From carefully curating our MySpace pages to deciding which photos were Facebook profile picture material, designing versions of our lives for the internet has become second nature.
'Authenticity' has become a buzzword. In psychology, it’s a well established concept. For existentialists it measured the degree to which a person's actions reflected their beliefs and desires, regardless of external pressures. Today, it’s used to describe everything from being open about your mental health struggles to posting a no-makeup selfie – and it has become social currency.
Scroll through Instagram for long enough and you’ll see this shift in the types of things being posted. Influencers’ perfect holiday shots and Facetuned selfies have been replaced with a new wave of less polished photo tropes. Bikini photos are unfiltered and posted alongside captions about celebrating cellulite or stomach rolls. Romantic sunset shots are accompanied by long messages about how the Instagrammer was really feeling at that moment. And it’s starting to trickle down to those of us who don’t have thousands of followers, too.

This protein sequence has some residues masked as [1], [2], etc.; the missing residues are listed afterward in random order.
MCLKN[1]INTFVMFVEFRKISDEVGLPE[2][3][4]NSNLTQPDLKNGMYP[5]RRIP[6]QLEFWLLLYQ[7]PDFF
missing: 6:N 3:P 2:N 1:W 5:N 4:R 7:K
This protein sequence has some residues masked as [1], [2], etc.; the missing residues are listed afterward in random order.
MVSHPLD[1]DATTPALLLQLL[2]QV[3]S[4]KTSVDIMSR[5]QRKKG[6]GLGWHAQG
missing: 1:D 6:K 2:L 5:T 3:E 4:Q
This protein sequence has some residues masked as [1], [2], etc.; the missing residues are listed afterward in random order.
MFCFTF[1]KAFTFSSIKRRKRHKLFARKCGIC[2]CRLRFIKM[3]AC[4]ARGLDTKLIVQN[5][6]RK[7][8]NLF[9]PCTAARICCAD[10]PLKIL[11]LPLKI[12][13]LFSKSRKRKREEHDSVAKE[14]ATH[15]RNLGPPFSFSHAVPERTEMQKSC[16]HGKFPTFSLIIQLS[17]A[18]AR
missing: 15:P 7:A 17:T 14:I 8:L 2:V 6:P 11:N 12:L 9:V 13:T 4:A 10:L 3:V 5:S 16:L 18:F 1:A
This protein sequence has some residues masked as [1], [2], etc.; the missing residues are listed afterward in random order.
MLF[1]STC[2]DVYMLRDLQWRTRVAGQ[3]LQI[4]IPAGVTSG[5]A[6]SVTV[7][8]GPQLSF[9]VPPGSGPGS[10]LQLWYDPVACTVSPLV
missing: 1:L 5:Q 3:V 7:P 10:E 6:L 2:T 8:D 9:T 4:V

The move away from crafting an ideal online life makes sense. Research from 2016 showed that only 32% of people said they were always honest online. Other studies and articles have demonstrated that the perfect lives we pretend to have on social media are linked to growth in teenage depression, self-esteem issues, the loneliness epidemic and demand for plastic surgery.